Nolo's operating agreement does not provide for the specific language requirements of a self-directed IRA LLC. We suggest you consult with an attorney for this task. Nolo’s Lawyer Directory can help you find a local attorney that practices in the area of business entity formation.
No. While our Premiere Online LLC Formation packages do include a corporate kit, we do not offer this product separately for purchase. You may want to search the term "corporate records binder" for vendors online that offer this for sale direct to the public.
The $800 annual tax for California LLCs is due within 3 1/2 months of your LLC's formation (and every April 15 thereafter, assuming your LLC has a calendar tax year). For example, if you form your LLC June 1, you will owe your first annual tax on September 15, and your second annual tax on the following April 15. This $800 LLC tax is due each year.
If it is late in the year, you may end up owing two $800 annual taxes at nearly the same time: one for the current year and one for the following year. For example, if you form your LLC on December 1, 2011, you will owe the $800 LLC tax for 2011 on March 15, 2012, and you will owe the $800 LLC tax for 2012 on April 15, 2012 (assuming your LLC will use a calendar tax year).
The only way to avoid paying the $800 tax for the current year is to wait until after December 17 to form your LLC, and hold off on doing actual business until January 1. In other words, you have to form your LLC on December 17 or later, but not actually open your doors for business until January 1. In that case, you can skip paying the $800 annual LLC tax for the short tax year from December 17 to December 31. You will then owe your first $800 tax on April 15.
Your LLC will need to pay the $800 annual tax to the California Franchise Tax Board by submitting FTB Form 3522, Limited Liability Company Tax Voucher, available at the California Franchise Tax Board website.
Nolo cannot offer legal nor tax advice. You can review the Calfornia Franchise Tax Board's 2015 FTB Form 3522 and its instructions. Here is also a link for the California Franchise Tax Board Information Directory.
If your consent form has separate signature fields for a Member and a Registered Agent to sign, then yes. If there is only one signature field, then the only signature required is that of the Registered Agent listed for your LLC.
There are no further emails you will receive from Nolo, unless we experience a problem with your filing. The next time you hear from us, it'll be FedEx delivering your final package of documentation after the formation has been completed.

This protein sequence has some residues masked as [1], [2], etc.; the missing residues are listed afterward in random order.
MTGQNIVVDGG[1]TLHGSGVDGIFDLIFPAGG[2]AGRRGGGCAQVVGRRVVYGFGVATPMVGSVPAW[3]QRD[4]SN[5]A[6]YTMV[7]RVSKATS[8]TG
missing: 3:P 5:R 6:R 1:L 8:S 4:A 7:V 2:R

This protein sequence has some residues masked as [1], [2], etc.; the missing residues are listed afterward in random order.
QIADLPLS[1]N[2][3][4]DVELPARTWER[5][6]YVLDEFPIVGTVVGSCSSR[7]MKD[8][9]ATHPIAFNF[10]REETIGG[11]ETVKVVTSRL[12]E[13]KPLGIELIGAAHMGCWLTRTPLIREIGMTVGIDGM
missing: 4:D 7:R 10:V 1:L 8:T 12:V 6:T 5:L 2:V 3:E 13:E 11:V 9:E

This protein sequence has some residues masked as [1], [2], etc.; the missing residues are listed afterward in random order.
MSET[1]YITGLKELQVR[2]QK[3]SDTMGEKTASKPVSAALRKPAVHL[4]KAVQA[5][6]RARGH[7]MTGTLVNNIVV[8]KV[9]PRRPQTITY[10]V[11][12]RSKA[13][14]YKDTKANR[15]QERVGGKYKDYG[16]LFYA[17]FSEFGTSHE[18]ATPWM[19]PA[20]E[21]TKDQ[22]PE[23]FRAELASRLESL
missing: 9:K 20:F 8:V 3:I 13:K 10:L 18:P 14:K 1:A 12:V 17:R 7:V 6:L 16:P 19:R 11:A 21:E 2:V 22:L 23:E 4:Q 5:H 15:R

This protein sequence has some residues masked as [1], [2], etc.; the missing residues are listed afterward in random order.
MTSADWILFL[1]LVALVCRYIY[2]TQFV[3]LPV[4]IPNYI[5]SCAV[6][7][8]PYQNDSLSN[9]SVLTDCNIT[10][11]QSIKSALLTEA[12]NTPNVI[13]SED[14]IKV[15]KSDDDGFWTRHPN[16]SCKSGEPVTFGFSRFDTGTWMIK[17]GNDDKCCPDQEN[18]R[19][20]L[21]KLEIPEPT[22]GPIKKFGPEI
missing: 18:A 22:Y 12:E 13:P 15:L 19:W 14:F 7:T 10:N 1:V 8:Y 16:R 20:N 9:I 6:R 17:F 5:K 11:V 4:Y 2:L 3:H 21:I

From the guide to the New York LLC interview:
The State of New York requires that within 120 days of your LLC's formation, the LLC must publish a notice containing all of the information contained in the LLC's articles of organization. The notice must be published once in each week for six successive weeks, in two newspapers, one weekly newspaper and one daily newspaper. The newspapers must be designated by the county clerk of the county in which the principal office of the LLC is located, as stated in your articles of organization.
If the office of the LLC is located in a county where a weekly or daily newspaper has not been designated by the county clerk, the publication can be made in a designated weekly or daily newspaper of a county that is contiguous to the LLC's county.
Your local newspapers should be able to help you with this filing.
From the package instructions: The Department of State will send your certified copy in approximately three to four weeks. If you need a certified copy before then, you may order an expedited copy. Find the "Credit Card/Debit Card Authorization” form here and fax the completed form to 518-473-1654. There is a cost for the certified copy, and expedited service.
For general information, click here. If the LLC was formed before January 1 of the current year, the customer can make any changes on the annual report (due May 1 of each year).
If the LLC was formed within the current year, then Articles of Amendment to the Articles of Organization must be filed. The form can be found here.
The Texas Secretary of State advises that it is not mandatory to update your Certificate of Formation due to a change in members. (It is however mandatory to report any change to the Registered Agent name or address.) If you wish, you may file a Certificate of Amendment on Form 424, found on the Secretary of State's website. This form does require a filing fee.
If the original version of your Operating Agreement was not signed, then you can edit it. If the original operating agreement was signed, you can find some information on amending it from our book Your Limited Liability Company: An Operating Manual.
If you would like to update your LLC name with the Secretary of State, you can do so by submitting a certificate of amendment to the articles of organization. Information is available on the Secretary of State's website.